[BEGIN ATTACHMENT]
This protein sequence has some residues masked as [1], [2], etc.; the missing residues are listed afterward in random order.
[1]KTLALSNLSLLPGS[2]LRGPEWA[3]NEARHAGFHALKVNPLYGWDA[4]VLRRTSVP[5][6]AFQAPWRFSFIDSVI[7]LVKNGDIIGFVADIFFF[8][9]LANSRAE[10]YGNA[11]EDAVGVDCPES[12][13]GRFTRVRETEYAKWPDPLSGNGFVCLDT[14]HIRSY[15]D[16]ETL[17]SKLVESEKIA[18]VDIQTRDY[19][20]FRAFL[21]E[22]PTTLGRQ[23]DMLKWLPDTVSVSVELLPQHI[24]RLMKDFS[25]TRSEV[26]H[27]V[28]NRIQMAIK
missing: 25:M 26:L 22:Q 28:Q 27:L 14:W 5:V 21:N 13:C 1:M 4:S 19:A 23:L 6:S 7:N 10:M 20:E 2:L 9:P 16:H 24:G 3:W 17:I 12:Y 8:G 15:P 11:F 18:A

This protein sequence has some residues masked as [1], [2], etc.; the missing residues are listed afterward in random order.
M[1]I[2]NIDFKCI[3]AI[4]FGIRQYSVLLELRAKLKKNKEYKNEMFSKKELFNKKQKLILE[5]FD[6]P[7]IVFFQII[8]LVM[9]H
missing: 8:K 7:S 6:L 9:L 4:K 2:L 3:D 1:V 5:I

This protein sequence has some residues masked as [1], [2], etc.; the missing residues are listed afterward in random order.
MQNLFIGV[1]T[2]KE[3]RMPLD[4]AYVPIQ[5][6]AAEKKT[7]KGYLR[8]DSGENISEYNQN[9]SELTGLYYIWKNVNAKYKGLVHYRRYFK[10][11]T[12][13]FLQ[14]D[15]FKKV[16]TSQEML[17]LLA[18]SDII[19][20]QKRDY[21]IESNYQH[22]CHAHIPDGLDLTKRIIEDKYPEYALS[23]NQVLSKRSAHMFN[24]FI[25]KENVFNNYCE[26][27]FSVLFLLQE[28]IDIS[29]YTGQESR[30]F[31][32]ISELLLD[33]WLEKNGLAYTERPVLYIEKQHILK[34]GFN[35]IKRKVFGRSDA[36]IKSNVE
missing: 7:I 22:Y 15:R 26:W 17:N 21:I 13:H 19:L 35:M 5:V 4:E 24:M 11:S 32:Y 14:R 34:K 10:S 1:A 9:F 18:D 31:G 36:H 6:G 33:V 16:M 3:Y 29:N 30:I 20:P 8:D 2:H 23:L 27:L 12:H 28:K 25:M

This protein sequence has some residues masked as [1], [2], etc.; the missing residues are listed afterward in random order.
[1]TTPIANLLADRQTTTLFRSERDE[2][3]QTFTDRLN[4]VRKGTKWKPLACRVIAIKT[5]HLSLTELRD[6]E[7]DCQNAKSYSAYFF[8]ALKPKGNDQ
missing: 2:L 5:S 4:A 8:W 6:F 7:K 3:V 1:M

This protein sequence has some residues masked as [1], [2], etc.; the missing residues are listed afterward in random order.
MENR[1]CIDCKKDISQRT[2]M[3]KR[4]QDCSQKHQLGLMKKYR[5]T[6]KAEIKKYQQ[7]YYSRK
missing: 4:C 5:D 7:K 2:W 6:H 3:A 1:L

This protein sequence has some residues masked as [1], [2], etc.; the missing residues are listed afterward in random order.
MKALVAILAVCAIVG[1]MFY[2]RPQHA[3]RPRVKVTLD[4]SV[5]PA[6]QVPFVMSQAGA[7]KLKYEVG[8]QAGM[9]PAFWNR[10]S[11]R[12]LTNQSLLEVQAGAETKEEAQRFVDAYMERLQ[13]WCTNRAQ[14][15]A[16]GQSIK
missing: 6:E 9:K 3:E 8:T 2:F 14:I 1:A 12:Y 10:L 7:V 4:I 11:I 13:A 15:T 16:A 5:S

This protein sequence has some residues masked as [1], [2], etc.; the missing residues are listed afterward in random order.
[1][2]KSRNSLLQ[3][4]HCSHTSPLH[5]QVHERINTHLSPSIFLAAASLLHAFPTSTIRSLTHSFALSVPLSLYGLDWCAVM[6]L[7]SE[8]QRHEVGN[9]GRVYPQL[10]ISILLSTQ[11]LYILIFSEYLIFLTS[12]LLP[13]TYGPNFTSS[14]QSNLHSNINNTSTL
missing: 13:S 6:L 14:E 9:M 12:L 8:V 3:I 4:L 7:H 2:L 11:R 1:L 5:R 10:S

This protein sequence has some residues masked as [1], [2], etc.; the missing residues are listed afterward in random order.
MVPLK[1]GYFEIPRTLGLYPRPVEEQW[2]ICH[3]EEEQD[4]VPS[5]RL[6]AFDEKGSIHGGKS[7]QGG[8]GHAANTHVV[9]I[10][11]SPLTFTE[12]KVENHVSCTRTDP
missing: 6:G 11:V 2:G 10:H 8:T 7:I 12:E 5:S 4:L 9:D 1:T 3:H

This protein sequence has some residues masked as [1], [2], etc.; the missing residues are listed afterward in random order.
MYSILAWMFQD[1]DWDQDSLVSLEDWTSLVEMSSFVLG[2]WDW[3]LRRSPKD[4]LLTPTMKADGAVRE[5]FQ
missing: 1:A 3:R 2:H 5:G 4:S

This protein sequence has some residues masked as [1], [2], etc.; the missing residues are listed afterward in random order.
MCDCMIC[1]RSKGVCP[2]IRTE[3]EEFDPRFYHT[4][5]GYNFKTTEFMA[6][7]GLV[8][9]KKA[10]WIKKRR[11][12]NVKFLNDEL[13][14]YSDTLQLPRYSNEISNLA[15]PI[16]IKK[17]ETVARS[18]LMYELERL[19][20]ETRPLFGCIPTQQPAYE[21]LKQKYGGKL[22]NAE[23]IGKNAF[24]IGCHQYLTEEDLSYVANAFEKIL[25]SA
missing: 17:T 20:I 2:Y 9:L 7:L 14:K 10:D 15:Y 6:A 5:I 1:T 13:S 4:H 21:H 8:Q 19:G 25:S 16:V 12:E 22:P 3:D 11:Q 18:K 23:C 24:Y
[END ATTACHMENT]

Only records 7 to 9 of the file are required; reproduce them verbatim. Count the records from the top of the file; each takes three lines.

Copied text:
This protein sequence has some residues masked as [1], [2], etc.; the missing residues are listed afterward in random order.
[1][2]KSRNSLLQ[3][4]HCSHTSPLH[5]QVHERINTHLSPSIFLAAASLLHAFPTSTIRSLTHSFALSVPLSLYGLDWCAVM[6]L[7]SE[8]QRHEVGN[9]GRVYPQL[10]ISILLSTQ[11]LYILIFSEYLIFLTS[12]LLP[13]TYGPNFTSS[14]QSNLHSNINNTSTL
missing: 13:S 6:L 14:E 9:M 12:L 8:V 3:I 4:L 7:H 2:L 11:R 1:L 5:R 10:S

This protein sequence has some residues masked as [1], [2], etc.; the missing residues are listed afterward in random order.
MVPLK[1]GYFEIPRTLGLYPRPVEEQW[2]ICH[3]EEEQD[4]VPS[5]RL[6]AFDEKGSIHGGKS[7]QGG[8]GHAANTHVV[9]I[10][11]SPLTFTE[12]KVENHVSCTRTDP
missing: 6:G 11:V 2:G 10:H 8:T 7:I 12:E 5:S 4:L 9:D 1:T 3:H

This protein sequence has some residues masked as [1], [2], etc.; the missing residues are listed afterward in random order.
MYSILAWMFQD[1]DWDQDSLVSLEDWTSLVEMSSFVLG[2]WDW[3]LRRSPKD[4]LLTPTMKADGAVRE[5]FQ
missing: 1:A 3:R 2:H 5:G 4:S